To avoid even the unlikeliest claims of entrapment, an investigator should “qualify” all drug and theft transactions to assure that, if dishonest or criminal employees eventually interact with the Operative in criminal behavior, such as in selling them drugs or stolen Company product, the Operative can clearly show through documented reports that the illegal acts in question had been previously committed by the suspect employees. This would successfully preclude the assertion of an entrapment defense, and would help assure your case is prosecutable.


Your UC usually provides just a fraction of the total information ultimately obtained in a successful UC case; the bulk of evidence is gathered through subsequent interviews when conducted by highly skilled, trained professional interviewers working for your investigation firm.

It’s important for the interviewers to have the benefit of a UC’s information before beginning interviews, because the synergy of both types of information gathering is unparalleled.
Great dignity and respect should always be shown your employees so that nothing would ever be done which could be truthfully characterized as threatening, intimidating or coercive.

When the interviews are completed, you should be provided with a comprehensive summary indicating what was learned during the investigation from at least three sources:

  1. What the UC discovered about each person,
  2. What that person admitted to, and
  3. What that person’s co-workers testified to regarding that person during their own interviews.

Of the three above categories, the most compelling and least challengeable information is that which your employees have provided regarding their own admissions of wrongdoing. This compelling information should be captured in the form of a written statement taken as a declaration under penalty of perjury. Once that’s completed, you should expect your investigation firm to follow up with a tape-recorded meeting, in which all parties are aware of the recording taking place. In this follow up recorded meeting, joined by a management representative, the employee should read the written statement and then testify to the fair and dignified way in which the investigative meeting was conducted. It should conclude with your employee taking the verbal statement, also, as a declaration of fact under the penalty of perjury.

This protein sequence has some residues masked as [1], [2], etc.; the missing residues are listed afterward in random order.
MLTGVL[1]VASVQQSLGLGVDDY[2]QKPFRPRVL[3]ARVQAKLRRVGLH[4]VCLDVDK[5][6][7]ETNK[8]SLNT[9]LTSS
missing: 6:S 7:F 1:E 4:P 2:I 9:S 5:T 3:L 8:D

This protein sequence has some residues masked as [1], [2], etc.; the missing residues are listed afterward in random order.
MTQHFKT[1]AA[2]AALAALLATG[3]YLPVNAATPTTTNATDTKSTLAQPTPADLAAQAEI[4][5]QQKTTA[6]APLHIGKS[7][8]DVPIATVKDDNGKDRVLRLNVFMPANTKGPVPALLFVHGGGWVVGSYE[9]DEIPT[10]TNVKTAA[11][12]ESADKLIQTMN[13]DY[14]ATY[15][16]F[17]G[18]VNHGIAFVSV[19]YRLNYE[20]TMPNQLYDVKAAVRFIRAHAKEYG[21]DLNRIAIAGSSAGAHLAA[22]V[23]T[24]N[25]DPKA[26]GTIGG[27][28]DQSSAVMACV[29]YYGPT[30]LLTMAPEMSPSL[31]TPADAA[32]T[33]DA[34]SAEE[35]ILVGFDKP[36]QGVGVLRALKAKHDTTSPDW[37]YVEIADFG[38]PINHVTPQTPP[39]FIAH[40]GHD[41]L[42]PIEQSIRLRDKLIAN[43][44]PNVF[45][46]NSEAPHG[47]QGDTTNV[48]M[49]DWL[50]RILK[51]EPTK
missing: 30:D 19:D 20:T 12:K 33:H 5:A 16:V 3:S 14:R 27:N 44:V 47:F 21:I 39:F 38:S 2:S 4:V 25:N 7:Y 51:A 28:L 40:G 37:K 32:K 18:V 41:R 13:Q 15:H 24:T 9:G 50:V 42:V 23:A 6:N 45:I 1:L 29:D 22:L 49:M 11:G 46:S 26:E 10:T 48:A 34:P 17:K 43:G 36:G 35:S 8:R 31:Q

When all the ingredients come together in the hands of competent professionals, the results are often astounding. Over three decades of this writer’s investigative career, thousands of cases have been opened and solved through UC and interview processes. Millions of dollars worth of stolen product have been recovered; theft rings have been broken up, their leaders fired and criminally prosecuted. Illegal drug trafficking was interrupted before dangerous drugs brought the “grim reaper” to work, and those who “came clean” and sought help were often successfully rehabilitated. Managers engaged in sexual harassment, dispatchers demanding kick-backs, employees carrying guns to work, and security guards sleeping on the job have all been shown the error of their ways.